TABLE I______________________________________                                Equivalent   Electrolyte              Leakage           Series   Conductivity              Current  Capacitance                                ResistancepH      (Ωcm)-1              μA    F        Ω______________________________________1.4     0.25       482      80.48    0.092              499      80.12    0.0851.8     0.13       339      80.12    0.085              294      74.10    0.1902.6     0.090      58       44.12    0.190              55       44.88    0.1893.6     0.078      24       35.59    0.153              24       36.29    0.1964.6     0.039      27       36.20    0.149              27       36.75    0.17425% H2 SO4   0.72       400-500  110-120(<2)______________________________________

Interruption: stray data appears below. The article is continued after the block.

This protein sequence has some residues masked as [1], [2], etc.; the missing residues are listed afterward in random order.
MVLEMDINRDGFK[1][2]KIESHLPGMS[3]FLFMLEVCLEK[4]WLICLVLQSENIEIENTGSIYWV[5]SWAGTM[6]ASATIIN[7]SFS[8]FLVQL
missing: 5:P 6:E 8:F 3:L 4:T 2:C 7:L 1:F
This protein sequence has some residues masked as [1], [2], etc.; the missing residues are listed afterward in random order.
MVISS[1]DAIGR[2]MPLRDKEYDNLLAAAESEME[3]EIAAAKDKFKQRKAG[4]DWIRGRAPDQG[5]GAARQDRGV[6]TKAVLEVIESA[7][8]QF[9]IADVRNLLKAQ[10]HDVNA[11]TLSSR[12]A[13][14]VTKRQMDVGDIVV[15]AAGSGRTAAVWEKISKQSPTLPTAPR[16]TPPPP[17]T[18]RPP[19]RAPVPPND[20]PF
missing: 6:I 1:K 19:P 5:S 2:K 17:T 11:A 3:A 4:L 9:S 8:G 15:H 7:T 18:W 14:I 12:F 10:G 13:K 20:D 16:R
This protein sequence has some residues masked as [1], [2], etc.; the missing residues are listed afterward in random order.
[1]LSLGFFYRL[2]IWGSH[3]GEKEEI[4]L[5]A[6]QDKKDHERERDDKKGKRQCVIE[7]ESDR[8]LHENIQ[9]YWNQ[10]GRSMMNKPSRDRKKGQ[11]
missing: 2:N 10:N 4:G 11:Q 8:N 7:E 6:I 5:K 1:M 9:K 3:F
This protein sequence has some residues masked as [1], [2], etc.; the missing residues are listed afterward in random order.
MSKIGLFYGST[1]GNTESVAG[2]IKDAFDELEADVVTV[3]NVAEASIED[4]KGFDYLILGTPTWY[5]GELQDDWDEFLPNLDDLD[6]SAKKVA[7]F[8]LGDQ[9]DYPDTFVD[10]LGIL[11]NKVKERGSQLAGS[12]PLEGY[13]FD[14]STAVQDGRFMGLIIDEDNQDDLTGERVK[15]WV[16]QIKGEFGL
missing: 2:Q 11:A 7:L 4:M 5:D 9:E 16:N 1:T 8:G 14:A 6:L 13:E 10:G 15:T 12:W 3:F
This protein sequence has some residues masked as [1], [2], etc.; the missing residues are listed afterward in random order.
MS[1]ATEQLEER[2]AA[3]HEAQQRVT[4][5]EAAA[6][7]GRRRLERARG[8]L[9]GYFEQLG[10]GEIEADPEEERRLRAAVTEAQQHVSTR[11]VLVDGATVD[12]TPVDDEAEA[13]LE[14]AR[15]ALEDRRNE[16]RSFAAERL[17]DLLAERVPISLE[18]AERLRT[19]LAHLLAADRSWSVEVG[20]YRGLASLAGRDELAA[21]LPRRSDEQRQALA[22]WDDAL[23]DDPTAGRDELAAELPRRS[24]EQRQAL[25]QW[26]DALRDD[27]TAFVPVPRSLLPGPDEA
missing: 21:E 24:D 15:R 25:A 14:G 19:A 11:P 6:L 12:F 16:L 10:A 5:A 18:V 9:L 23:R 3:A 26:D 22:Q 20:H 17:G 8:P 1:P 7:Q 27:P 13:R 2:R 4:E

TABLE II__________________________________________________________________________                                 Average                        Equivalent                                 Leakage         Equivalent        Leakage Current                 Capacitance                        Series Resistance                                 Current                                        Capacitance                                                 Series ResistanceElectrolyte  μA    F      Ω  μA  F        Ω__________________________________________________________________________Li2 SO4.H2 O        0.220    0.078  21.1     0.187  0.075    22.9APL Carbon   0.170    0.072  18.8     pH = 4.8                                        K = 5.2  10-2                                                 1.56 M        0.170    0.076  28.7            (Ωcm)-1Na2 SO4.10H2 O        1.074    0.114  25.3     0.501  0.094    22.4APL Carbon   0.309    0.093  22.5     pH = 7.6                                        K = 4.6  10-2                                                 0.54 M        0.121    0.077  19.3            (Ωcm)-1K2 SO4        0.230    0.076  15.8     0.197  0.075    15.8APL Carbon   0.180    0.074  17.2     pH = 6.4                                        K = 6.5  10-2                                                 0.57 M        0.180    0.074  14.5            (Ωcm)-1(NH4)2 SO4        2.820    0.128   7.9     2.106  0.105    8.4APL Carbon   0.064    0.090   8.5     pH = 5.6                                        K = 1.5                                                  3.79 M.-2        1.393    0.096   8.7            (Ωcm)-125 wt % H2 SO4        19.64    0.165   8.8     33.05  0.301    6.1APL Carbon   29.37    0.355   4.2     pH < 2        50.15    0.383   5.2NaH2 PO4.H2 O        4.174    0.162  29.3     3.936  0.143    26.9APL Carbon   4.313    0.110  23.6     pH = 4.2                                        K = 4.1  10-2                                                 2.90 M        3.320    0.156  27.9K2 HPO4        0.001    0.139  17.5     0.291  0.107    18.8APL Carbon   0.232    0.092  19.0     pH = 9.9                                        K = 10.9  10-2                                                 2.31 M        0.351    0.091  19.9(NH4)H2 PO4        1.780    0.112  16.6     2.074  0.116    20.6APL Carbon   2.405    0.115  20.7     pH = 4.4                                        K = 5.0  10-2                                                 1.74 M        2.036    0.122  24.4Na2 SO4.10H2 O        0.231    0.083  26.8     0.220  0.085    27.3NaBr         0.210    0.087  22.2     pH = 7.6APL Carbon                   32.825 wt % H2 SO4 /0.2MHBr        12.02    0.180   8.0     13.69  0.172    7.1APL Carbon   14.50    0.168   6.8     pH < 2        14.56    0.169   6.6K2 SO4        0.290    0.075  24.3     0.320  0.075    25.7PWA Carbon   0.200    0.073  24.0     pH = 6.4        0.471    0.076  28.725 wt % H2 SO4        2.675    0.180   8.0     2.760  0.154    7.7PWA Carbon   2.81     0.168   6.8     pH < 2        2.796    0.169   6.6__________________________________________________________________________